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Khlork is a young man from Cambodia who needs $231 to fund treatment for a congenital anomaly affecting his face.

Khlork
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June 4, 2020

Khlork is an 18-year-old rice farmer from Cambodia. He is the youngest of three brothers. His mother is a farmer and his father is a tuk tuk driver. Khlork finished schooling and joined his mother in farming. Khlork likes to play basketball and sing songs.

Khlork was born with meningoencephalocele (MEC), a rare congenital anomaly in which fluid from the brain protrudes through a defect in the skull creating a mass beneath the skin. Khlork’s mass was located near his nose and he had it surgically removed five years ago. However, some tissue remains on the bridge of his nose. He has come to surgeons at Watsi’s Medical Partner CSC to have the excess tissue removed. Khlork still experiences some dizziness and discomfort, including headaches.

On June 4th, surgeons at Children’s Surgical Centre (CSC) will remove the mass. Now, Khlork needs help to raise $231 to fund this procedure.

Khlork says, “I want to leave my parent’s farm to get a better job at a factory, but I want to finally fix this problem first.”

Khlork is an 18-year-old rice farmer from Cambodia. He is the youngest of three brothers. His mother is a farmer and his father is a tuk tuk...

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Khlork's Timeline

  • June 4, 2020
    PROFILE SUBMITTED

    Khlork was submitted by Sieng Heng at Children's Surgical Centre, our medical partner in Cambodia.

  • June 04, 2020
    TREATMENT SCHEDULED

    Khlork was scheduled to receive treatment at Kien Khleang National Rehabilitation Centre. Medical partners often provide care to patients accepted by Watsi before those patients are fully funded, operating under the guarantee that the cost of care will be paid for by donors.

  • June 05, 2020
    PROFILE PUBLISHED

    Khlork's profile was published to start raising funds.

  • TODAY
    AWAITING FUNDING

    Khlork is currently raising funds for his treatment.

  • TBD
    AWAITING UPDATE

    Awaiting Khlork's treatment update from Children's Surgical Centre.

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Treatment
Remove FB / Cyst / Lesion / Mass
  • Cost Breakdown
  • Diagnosis
  • Procedure
On average, it costs $231 for Khlork's treatment
Hospital Fees
$34
Medical Staff
$99
Medication
$0
Supplies
$40
Labs
$3
Radiology
$55
  • Symptoms
  • Impact on patient's life
  • Cultural or regional significance

​What kinds of symptoms do patients experience before receiving treatment?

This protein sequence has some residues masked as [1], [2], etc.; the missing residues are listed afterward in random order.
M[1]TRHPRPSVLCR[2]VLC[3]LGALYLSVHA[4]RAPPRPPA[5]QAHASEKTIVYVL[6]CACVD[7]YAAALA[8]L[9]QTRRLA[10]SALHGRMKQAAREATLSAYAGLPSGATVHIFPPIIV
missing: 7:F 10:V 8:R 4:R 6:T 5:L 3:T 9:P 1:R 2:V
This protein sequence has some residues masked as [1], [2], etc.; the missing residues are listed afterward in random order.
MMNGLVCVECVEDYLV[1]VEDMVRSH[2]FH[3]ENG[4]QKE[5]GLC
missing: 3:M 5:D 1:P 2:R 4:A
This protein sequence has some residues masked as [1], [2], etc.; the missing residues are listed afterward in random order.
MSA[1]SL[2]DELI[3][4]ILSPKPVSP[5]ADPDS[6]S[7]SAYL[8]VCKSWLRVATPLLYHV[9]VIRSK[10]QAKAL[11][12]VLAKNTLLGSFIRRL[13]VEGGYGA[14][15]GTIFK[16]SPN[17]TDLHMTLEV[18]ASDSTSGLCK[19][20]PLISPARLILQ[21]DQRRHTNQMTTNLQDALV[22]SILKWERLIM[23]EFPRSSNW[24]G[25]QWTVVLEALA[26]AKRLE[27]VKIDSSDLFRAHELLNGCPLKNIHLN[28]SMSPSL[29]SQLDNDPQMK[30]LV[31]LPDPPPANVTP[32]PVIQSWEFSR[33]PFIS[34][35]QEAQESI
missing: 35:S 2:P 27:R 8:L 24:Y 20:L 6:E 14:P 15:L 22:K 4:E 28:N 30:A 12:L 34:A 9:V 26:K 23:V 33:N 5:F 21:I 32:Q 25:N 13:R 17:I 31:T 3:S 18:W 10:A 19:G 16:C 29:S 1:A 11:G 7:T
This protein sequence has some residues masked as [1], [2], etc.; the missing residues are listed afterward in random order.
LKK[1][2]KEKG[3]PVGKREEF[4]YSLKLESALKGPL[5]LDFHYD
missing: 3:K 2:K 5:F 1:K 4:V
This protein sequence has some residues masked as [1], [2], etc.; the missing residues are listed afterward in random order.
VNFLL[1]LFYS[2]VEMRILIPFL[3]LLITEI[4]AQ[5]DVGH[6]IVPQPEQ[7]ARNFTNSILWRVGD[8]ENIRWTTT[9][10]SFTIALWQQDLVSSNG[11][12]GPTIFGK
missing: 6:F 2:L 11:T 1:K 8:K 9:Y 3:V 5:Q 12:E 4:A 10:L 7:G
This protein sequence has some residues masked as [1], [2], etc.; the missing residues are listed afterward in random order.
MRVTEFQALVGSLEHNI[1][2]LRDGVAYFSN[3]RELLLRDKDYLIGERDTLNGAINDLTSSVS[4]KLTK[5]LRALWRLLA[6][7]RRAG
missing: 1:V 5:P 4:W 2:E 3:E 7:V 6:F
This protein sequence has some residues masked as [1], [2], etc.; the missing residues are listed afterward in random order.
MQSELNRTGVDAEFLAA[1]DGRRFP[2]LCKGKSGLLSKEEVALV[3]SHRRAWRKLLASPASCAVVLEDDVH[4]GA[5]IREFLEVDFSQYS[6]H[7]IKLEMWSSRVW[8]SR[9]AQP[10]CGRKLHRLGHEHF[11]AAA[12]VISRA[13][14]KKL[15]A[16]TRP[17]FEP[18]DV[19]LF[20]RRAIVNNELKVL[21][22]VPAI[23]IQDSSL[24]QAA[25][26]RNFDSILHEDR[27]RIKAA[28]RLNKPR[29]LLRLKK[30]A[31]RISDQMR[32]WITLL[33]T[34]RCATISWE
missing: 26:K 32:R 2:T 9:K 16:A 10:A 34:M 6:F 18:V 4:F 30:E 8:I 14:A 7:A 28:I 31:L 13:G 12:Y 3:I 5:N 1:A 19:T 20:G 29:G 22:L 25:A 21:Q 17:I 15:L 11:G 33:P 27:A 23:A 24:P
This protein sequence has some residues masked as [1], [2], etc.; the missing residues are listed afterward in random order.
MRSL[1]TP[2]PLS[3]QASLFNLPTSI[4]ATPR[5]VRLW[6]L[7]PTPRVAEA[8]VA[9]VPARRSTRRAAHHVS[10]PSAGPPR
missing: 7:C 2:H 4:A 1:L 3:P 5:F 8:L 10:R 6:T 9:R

Patients will present with a growing mass. Depending on its location, the mass may cause pain and difficulty breathing or swallowing. Foreign bodies include shrapnel and other objects that do not belong in the human body. Masses, cysts, and tumors are abnormal tissue growths.

​What is the impact on patients’ lives of living with these conditions?

Disturbances from foreign bodies/masses/cysts/tumors can be cosmetic, limit function, cause pain, and damage internal organs.

What cultural or regional factors affect the treatment of these conditions?

Foreign bodies, such as shrapnel from landmines, are more common in Cambodia than the United States, especially in rural areas. It is estimated that there may be as many as four to six million mines and other pieces of unexploded ordnance in Cambodia.

  • Process
  • Impact on patient's life
  • Risks and side-effects
  • Accessibility
  • Alternatives

What does the treatment process look like?

If the foreign body/mass/cyst/tumor is superficial, the removal procedure can be done under local anesthesia. Removal of deeper objects or large tumors requires general anesthesia.

What is the impact of this treatment on the patient’s life?

This treatment improves a patient's appearance and function, reduces pain, and limits risk of damage to other body parts.

What potential side effects or risks come with this treatment?

Risks are minor but depend on the site, size, and aggressiveness of the foreign body/mass/cyst/tumor.

How accessible is treatment in the area? What is the typical journey like for a patient to receive care?

Simple removal procedures can be done at local district or provincial hospitals, but patients must pay. Patients come to CSC because they cannot afford the procedure at their local hospital.

What are the alternatives to this treatment?

For most masses, there are no alternatives. For aggressive tumors, patients may undergo chemotherapy or radiotherapy to reduce the tumor.

Meet another patient you can support

100% of your donation funds life-changing surgery.

Meet another patient you can support

100% of your donation funds life-changing surgery.